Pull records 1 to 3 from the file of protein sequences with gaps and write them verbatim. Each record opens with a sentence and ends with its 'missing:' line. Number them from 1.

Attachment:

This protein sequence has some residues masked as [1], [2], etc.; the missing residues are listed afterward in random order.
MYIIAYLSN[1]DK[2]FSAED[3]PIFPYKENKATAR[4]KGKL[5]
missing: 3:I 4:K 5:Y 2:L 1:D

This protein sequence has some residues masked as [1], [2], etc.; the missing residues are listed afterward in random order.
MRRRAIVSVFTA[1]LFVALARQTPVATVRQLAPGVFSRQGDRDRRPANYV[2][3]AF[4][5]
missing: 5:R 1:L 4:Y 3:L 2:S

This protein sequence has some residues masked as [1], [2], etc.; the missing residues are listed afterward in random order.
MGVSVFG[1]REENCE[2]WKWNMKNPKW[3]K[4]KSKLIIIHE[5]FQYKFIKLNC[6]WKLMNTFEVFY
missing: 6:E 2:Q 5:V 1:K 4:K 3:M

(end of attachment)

This protein sequence has some residues masked as [1], [2], etc.; the missing residues are listed afterward in random order.
MYIIAYLSN[1]DK[2]FSAED[3]PIFPYKENKATAR[4]KGKL[5]
missing: 3:I 4:K 5:Y 2:L 1:D

This protein sequence has some residues masked as [1], [2], etc.; the missing residues are listed afterward in random order.
MRRRAIVSVFTA[1]LFVALARQTPVATVRQLAPGVFSRQGDRDRRPANYV[2][3]AF[4][5]
missing: 5:R 1:L 4:Y 3:L 2:S

This protein sequence has some residues masked as [1], [2], etc.; the missing residues are listed afterward in random order.
MGVSVFG[1]REENCE[2]WKWNMKNPKW[3]K[4]KSKLIIIHE[5]FQYKFIKLNC[6]WKLMNTFEVFY
missing: 6:E 2:Q 5:V 1:K 4:K 3:M